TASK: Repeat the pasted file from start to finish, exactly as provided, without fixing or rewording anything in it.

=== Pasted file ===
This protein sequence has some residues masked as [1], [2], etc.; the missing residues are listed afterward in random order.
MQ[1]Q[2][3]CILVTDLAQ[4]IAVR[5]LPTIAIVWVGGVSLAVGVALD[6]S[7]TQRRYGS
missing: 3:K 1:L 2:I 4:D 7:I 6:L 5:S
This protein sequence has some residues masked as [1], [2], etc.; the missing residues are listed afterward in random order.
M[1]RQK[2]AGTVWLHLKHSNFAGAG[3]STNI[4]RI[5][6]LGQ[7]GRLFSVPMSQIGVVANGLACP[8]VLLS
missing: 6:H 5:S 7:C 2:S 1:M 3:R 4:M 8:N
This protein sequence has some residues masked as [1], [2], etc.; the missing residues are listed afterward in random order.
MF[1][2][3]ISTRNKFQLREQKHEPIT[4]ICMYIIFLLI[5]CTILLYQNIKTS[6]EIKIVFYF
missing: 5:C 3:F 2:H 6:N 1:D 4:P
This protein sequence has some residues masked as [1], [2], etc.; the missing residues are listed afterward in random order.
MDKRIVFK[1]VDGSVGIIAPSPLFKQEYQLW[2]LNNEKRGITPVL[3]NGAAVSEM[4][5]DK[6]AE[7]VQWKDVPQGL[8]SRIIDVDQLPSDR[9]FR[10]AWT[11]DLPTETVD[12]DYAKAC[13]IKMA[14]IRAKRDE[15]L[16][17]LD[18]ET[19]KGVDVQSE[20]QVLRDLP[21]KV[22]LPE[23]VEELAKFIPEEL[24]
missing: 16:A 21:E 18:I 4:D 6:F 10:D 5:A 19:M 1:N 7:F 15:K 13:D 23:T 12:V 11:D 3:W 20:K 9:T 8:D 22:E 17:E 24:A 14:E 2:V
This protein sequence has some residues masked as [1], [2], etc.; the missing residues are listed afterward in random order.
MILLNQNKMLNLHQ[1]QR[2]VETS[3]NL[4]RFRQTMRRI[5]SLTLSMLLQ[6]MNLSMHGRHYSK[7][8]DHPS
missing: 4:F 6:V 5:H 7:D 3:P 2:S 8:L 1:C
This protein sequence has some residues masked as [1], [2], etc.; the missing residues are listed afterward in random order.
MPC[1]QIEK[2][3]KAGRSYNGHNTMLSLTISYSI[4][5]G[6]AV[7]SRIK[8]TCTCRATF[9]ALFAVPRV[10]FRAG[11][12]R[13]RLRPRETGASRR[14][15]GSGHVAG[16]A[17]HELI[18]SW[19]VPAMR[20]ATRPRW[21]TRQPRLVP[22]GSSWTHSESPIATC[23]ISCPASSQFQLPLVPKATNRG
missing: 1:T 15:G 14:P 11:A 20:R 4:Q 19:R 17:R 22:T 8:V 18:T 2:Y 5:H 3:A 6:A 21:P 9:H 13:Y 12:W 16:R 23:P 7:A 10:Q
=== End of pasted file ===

This protein sequence has some residues masked as [1], [2], etc.; the missing residues are listed afterward in random order.
MQ[1]Q[2][3]CILVTDLAQ[4]IAVR[5]LPTIAIVWVGGVSLAVGVALD[6]S[7]TQRRYGS
missing: 3:K 1:L 2:I 4:D 7:I 6:L 5:S
This protein sequence has some residues masked as [1], [2], etc.; the missing residues are listed afterward in random order.
M[1]RQK[2]AGTVWLHLKHSNFAGAG[3]STNI[4]RI[5][6]LGQ[7]GRLFSVPMSQIGVVANGLACP[8]VLLS
missing: 6:H 5:S 7:C 2:S 1:M 3:R 4:M 8:N
This protein sequence has some residues masked as [1], [2], etc.; the missing residues are listed afterward in random order.
MF[1][2][3]ISTRNKFQLREQKHEPIT[4]ICMYIIFLLI[5]CTILLYQNIKTS[6]EIKIVFYF
missing: 5:C 3:F 2:H 6:N 1:D 4:P
This protein sequence has some residues masked as [1], [2], etc.; the missing residues are listed afterward in random order.
MDKRIVFK[1]VDGSVGIIAPSPLFKQEYQLW[2]LNNEKRGITPVL[3]NGAAVSEM[4][5]DK[6]AE[7]VQWKDVPQGL[8]SRIIDVDQLPSDR[9]FR[10]AWT[11]DLPTETVD[12]DYAKAC[13]IKMA[14]IRAKRDE[15]L[16][17]LD[18]ET[19]KGVDVQSE[20]QVLRDLP[21]KV[22]LPE[23]VEELAKFIPEEL[24]
missing: 16:A 21:E 18:I 4:D 6:F 10:D 5:A 19:M 1:N 7:F 15:K 13:D 23:T 12:V 11:D 3:W 20:K 9:T 8:D 22:E 17:E 24:A 14:E 2:V
This protein sequence has some residues masked as [1], [2], etc.; the missing residues are listed afterward in random order.
MILLNQNKMLNLHQ[1]QR[2]VETS[3]NL[4]RFRQTMRRI[5]SLTLSMLLQ[6]MNLSMHGRHYSK[7][8]DHPS
missing: 4:F 6:V 5:H 7:D 3:P 2:S 8:L 1:C
This protein sequence has some residues masked as [1], [2], etc.; the missing residues are listed afterward in random order.
MPC[1]QIEK[2][3]KAGRSYNGHNTMLSLTISYSI[4][5]G[6]AV[7]SRIK[8]TCTCRATF[9]ALFAVPRV[10]FRAG[11][12]R[13]RLRPRETGASRR[14][15]GSGHVAG[16]A[17]HELI[18]SW[19]VPAMR[20]ATRPRW[21]TRQPRLVP[22]GSSWTHSESPIATC[23]ISCPASSQFQLPLVPKATNRG
missing: 1:T 15:G 14:P 11:A 20:R 4:Q 19:R 17:R 22:T 8:V 18:T 2:Y 5:H 3:A 6:A 21:P 9:H 13:Y 12:W 16:R 23:P 7:A 10:Q